A Dialogue on Social Activism and Progress

The third Monday of January each year is designated as MLK day in countries who have set aside a day to recognize and remember Dr. Martin Luther King in high regards. His legacy is honored this way, him being a revered activist of social change and opening the doors for many thought provoking conversations in the midst of racial strife and social injustice. The year 2018 will mark 50 years since MLK’s assassination prompting a reflection on the social change since his time.

It is recognizable to see that as a growing community, the general population has made strides towards social equality among all people regasocial_change_378x225rdless of race, gender, sexual orientation, among other identities. Times of boycotts and walk-ins of peaceful protest against prejudice have passed, leaving behind an example of a well-organized defense for the sake of progress. It makes us ask though, with all the examples we have of the terrible nature of hate, how far we have actually come today and where we are headed on the front of equality for all.

Coming from a place during Kings’ time, we have made large and obvious improvements in the wake of injustice especially on the platform of race. Martin Luther King pushed for the acceptance of all people moving towards a radical change in the United States in the mid 1950’s. This, however, continues to be an ongoing issue and debate amongst communities, invoking a realization that the fight for equality is still much alive. Movements such as the ‘Black Lives Matter’ go to show that inequality still runs amidst our communities and though it is not at the level it once was, it is important for the ones who still fight for acceptance, almost 60 years after the Civil Rights Movement.

This, though, is just the tip of the iceberg when addressing the change needing to be acknowledged within our social systems if we wish to truly embrace acceptance. The fight for equality among all people is not limited only to the race movement or women’s rights movement. People are faced with issues such as sexual orientation, debates on beliefs and ideologies, and the rights for what we can and cannot do to our own bodies, things that have not been considered on a public level before. Only recently have subjects such as gay-marriage been introduced and debated in the court of law; they are recently up for debate in countries such as Australia, which just passed the bill for legalization last month affecting thousands of couples. We are faced with the challenge of dealing with these issues and deciding on what scale we will choose to view equality for all in the next coming years.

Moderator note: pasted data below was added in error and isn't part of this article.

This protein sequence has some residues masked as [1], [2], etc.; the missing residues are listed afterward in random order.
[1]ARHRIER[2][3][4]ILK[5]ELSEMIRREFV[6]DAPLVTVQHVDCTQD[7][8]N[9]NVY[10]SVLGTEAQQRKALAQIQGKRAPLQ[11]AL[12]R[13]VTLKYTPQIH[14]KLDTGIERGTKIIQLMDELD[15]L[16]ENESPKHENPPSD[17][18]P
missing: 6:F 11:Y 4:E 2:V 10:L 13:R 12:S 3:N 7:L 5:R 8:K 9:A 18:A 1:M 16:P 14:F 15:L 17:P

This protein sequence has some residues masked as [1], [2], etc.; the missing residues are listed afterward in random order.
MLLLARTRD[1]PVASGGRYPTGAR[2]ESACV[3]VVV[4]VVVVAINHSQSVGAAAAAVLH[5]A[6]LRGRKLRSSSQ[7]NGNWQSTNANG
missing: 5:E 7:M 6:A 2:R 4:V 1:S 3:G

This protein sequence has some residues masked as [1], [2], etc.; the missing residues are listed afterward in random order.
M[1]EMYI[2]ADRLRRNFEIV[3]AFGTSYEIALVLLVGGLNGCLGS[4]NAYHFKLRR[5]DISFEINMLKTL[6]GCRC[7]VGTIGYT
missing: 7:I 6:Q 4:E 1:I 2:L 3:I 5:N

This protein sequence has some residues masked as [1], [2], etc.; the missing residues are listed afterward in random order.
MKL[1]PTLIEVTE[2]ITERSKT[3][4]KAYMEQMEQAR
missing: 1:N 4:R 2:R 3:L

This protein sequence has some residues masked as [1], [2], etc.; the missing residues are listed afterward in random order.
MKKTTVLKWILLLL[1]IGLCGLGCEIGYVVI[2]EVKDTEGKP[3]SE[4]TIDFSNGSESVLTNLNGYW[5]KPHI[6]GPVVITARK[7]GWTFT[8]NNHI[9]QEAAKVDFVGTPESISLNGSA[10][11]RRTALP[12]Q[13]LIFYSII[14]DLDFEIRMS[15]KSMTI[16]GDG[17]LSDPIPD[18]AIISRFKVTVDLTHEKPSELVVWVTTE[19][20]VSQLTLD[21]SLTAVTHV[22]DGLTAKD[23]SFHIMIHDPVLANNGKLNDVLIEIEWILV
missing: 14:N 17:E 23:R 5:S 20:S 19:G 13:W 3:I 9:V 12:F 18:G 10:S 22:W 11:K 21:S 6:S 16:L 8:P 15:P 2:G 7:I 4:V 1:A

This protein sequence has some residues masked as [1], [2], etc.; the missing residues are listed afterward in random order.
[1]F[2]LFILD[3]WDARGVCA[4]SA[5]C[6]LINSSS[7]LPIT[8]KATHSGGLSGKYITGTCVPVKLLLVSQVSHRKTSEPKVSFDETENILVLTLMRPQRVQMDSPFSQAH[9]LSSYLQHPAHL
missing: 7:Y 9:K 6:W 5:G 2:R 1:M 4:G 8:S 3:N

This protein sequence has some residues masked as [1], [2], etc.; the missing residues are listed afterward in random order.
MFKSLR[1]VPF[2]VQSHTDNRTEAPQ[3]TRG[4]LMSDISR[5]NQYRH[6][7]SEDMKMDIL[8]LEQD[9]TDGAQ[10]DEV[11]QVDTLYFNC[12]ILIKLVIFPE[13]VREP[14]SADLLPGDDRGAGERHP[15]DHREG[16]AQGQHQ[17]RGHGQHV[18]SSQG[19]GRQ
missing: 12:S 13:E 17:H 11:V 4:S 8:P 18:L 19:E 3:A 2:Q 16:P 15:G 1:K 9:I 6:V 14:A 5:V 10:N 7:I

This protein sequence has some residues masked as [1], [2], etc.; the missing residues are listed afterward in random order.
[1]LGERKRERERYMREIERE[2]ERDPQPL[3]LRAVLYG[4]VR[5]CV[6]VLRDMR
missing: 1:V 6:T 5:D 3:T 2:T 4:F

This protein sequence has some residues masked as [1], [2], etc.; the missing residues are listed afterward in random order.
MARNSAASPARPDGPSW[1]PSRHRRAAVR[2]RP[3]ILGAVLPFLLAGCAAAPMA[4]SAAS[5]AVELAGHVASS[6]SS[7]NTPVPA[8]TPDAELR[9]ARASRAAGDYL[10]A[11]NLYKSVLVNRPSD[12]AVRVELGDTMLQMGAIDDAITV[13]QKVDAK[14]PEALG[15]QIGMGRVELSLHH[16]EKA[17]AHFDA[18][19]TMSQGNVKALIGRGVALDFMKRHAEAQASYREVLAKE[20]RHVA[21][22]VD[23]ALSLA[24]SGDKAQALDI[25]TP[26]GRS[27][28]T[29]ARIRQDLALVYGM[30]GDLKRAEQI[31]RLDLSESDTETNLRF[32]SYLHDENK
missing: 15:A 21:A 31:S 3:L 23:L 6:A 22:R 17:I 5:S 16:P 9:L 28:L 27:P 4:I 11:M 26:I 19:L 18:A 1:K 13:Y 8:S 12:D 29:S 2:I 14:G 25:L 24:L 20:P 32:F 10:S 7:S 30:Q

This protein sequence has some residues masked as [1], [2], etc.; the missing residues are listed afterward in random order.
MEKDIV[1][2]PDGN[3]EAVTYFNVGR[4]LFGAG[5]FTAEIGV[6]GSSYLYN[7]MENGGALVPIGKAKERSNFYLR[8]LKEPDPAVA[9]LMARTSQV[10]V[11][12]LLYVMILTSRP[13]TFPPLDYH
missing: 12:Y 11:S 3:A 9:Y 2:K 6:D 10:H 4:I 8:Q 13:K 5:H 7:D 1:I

protest

Assuming that most people and human beings come with their own beliefs and thoughts makes the possibility of total acceptance of all differences nearly impossible. This in no way, though, means that we should stop striving to accept those who believe, look, or act differently than one another or the general population and deplete the progress we have made. We as a society still have much to learn and consider as we move into new issues and open to conversations regarding such. What we can take away from Dr. Martin Luther King Jr. and the remainder of this holiday is to see that while we have made vast improvements, we still have room to continue the fight for social equality among all and to reflect on the ways in which we can further the progress and participate in tough conversations in the wake of social equality.

We can not guarantee acceptance will be embraced by all, but what we can do however, is to work towards a goal of this acceptance, and adopt King’s belief that persistence in the face of strife and peaceful demonstration of opposing views will aid in our constant progress from where Dr. Martin Luther King Jr. started not that many years ago.

 

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